Music Review from the Columbus Dispatch
Pianist's recital packed with history, emotion
Sunday, March 10, 2002
Dispatch Senior Critic
Pianist Anton Kuerti simultaneously made and rewrote music history last night in a thoroughly engrossing solo recital at the Southern Theatre.
Playing the rededication performance of a Steinway concert grand that has been silent for far too long, Kuerti demonstrated an almost infinite array of colors and timbres; in his hands the recently refurbished piano proved worthy of its new name, the Battelle Steinway.
In his repertoire -- all works composed within a few decades of one another by composers working in or around Vienna, Austria -- Kuerti offered some surprises. A quartet of works carefully arranged according to type, if not composer, created something of a giant four- movement "sonata.''
The beginning and ending were relatively brief pieces that, emotionally, contained little middle ground. In both the Mendelssohn Fantasia in F-Sharp Minor and the Beethoven Sonata in C-Sharp Minor, the famous "Moonlight'' sonata, the artist offered readings structured as polar opposites.
The middle works proved most absorbing.
Music history often lumps Schubert and Schumann together as late classicists/early romantics who flourished primarily as song composers. Kuerti's choice of music to represent each composer, and his stunning, quite personal interpretations, revealed a deeper understanding.
Schubert's late Sonata in A Major, D. 959 -- a work brimming with ideas and melodies -- was dispatched in a carefully articulated but introspective and balanced way.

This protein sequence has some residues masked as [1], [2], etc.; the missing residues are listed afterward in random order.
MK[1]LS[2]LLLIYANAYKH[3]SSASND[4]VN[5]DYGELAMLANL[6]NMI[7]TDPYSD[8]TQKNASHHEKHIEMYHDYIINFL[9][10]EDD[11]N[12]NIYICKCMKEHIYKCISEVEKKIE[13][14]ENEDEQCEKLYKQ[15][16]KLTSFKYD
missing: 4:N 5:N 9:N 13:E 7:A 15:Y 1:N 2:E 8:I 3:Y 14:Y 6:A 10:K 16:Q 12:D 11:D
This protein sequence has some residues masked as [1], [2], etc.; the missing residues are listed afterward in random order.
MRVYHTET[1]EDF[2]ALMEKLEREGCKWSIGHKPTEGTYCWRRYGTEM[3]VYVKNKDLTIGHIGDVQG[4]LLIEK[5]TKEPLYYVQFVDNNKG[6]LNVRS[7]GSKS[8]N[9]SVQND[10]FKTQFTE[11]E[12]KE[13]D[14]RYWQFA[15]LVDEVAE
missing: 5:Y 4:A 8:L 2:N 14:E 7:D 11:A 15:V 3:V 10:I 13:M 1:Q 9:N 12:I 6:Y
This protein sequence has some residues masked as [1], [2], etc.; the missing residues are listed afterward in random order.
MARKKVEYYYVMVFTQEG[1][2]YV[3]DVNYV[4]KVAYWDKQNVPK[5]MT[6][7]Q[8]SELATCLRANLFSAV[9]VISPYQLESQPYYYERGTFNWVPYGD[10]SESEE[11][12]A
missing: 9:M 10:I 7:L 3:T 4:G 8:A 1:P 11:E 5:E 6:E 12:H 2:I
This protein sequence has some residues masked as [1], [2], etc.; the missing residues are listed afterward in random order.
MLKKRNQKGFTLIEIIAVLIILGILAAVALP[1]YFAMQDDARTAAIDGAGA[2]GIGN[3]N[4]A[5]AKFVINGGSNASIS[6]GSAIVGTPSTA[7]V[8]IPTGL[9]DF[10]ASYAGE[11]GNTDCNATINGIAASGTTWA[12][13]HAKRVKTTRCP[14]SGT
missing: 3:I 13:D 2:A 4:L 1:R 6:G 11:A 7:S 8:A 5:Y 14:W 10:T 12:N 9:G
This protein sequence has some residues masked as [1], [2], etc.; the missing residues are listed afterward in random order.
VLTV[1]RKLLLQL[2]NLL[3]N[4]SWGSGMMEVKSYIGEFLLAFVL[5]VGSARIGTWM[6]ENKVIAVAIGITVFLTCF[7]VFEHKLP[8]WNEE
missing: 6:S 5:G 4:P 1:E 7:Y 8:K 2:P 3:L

Here was Schubert, the tuneful classicist, a master of form and formality. In this performance, Kuerti showed the piano's quick responsiveness and lovely timbres from bottom pitch to top -- at even the softest volume.
The Schumann Fantasia in C Major, Op. 17, though, was the performance of the evening. In a recent interview, Kuerti acknowledged his great love of Schumann, placing him at the top of his pantheon of composers.
This special affinity and affection clearly was evident last night. Kuerti seemed to be searching the music anew in each movement, and his playing had a sense of discovery and spontaneity.
He also left little doubt that, in this work, he believes the composer belongs in, what in Schumann's day, would have been the "rival'' camp. Rather than in conservative partnership with Brahms, Kuerti clearly moved Schumann over to the Liszt- Wagner camp -- in other words -- as a true romantic.
Moreover, if there had been any worries about the Battelle Steinway's ability to speak with authority at top volume, the performance of the Schumann Fantasy erased every concern. Kuerti released the instrument's majestic capabilities, leaving no doubt that the piano will serve its new owner, the Columbus Chamber Music Society, ably for many years to come.